You are here

Wyoming Monument

-A A +A
1834–1842, Thomas Ustick Walter. Wyoming Ave. and Susquehanna St.

Philadelphian Walter's classical obelisk is a solemn reminder of the hold that the Wyoming Valley's mythic founding event, the battle of Wyoming—a military defeat for the Patriot militia, but a propaganda defeat for the British—had on the nineteenth-century American imagination. This early example of commemorative architecture consists of a pedestal and obelisk of dark gray local sandstone laid in ashlar blocks twelve to fifteen inches in thickness. The remains of the dead, buried in a common grave after the battle, were reinterred below. Designs for a suitable monument were first solicited in 1833, as the battle of July 3, 1778, and its bloody aftermath were being recalled for a new generation in prose (J. H. St. John de Crèvecoeur) and verse (Thomas Campbell's “Gertrude of Wyoming,” 1809). From the time the monument was commissioned to the present, it has been the center of annual commemorations, drawing such guests as Presidents Rutherford B. Hayes and Theodore Roosevelt.

Writing Credits

Author: 
George E. Thomas
×

Data

What's Nearby

Citation

George E. Thomas, "Wyoming Monument", [Wyoming, Pennsylvania], SAH Archipedia, eds. Gabrielle Esperdy and Karen Kingsley, Charlottesville: UVaP, 2012—, http://sah-archipedia.org/buildings/PA-02-LU45.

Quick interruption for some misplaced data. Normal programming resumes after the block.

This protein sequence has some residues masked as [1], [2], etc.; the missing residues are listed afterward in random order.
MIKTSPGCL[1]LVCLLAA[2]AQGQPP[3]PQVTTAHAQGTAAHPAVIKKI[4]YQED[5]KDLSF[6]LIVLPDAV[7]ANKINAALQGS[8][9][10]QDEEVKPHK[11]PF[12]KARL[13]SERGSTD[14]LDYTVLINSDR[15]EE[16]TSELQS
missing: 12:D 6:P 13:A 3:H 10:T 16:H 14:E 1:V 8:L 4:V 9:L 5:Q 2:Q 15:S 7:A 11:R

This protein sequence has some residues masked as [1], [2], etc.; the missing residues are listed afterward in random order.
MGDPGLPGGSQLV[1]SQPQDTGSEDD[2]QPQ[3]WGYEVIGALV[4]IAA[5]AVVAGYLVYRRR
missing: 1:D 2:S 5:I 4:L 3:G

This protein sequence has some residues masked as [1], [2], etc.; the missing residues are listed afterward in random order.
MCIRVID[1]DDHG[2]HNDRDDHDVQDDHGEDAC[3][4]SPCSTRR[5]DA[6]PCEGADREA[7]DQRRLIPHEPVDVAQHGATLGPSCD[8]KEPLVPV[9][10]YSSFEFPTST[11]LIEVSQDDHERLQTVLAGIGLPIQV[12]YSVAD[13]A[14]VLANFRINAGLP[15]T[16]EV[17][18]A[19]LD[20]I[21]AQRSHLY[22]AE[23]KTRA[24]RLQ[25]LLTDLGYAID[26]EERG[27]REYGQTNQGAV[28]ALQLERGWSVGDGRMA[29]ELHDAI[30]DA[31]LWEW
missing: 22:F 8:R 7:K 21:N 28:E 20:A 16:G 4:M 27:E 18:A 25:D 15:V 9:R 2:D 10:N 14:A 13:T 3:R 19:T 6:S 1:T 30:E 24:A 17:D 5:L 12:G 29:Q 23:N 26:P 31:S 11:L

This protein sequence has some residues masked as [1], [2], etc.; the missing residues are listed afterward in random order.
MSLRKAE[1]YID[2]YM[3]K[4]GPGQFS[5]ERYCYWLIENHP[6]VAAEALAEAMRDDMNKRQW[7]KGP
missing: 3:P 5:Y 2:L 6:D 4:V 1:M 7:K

Print Source

Cover: Buildings of PA vol 2

Buildings of Pennsylvania: Philadelphia and Eastern Pennsylvania, George E. Thomas, with Patricia Likos Ricci, Richard J. Webster, Lawrence M. Newman, Robert Janosov, and Bruce Thomas. Charlottesville: University of Virginia Press, 2012, 475-475.

If SAH Archipedia has been useful to you, please consider supporting it.

SAH Archipedia tells the story of the United States through its buildings, landscapes, and cities. This freely available resource empowers the public with authoritative knowledge that deepens their understanding and appreciation of the built environment. But the Society of Architectural Historians, which created SAH Archipedia with University of Virginia Press, needs your support to maintain the high-caliber research, writing, photography, cartography, editing, design, and programming that make SAH Archipedia a trusted online resource available to all who value the history of place, heritage tourism, and learning.

, ,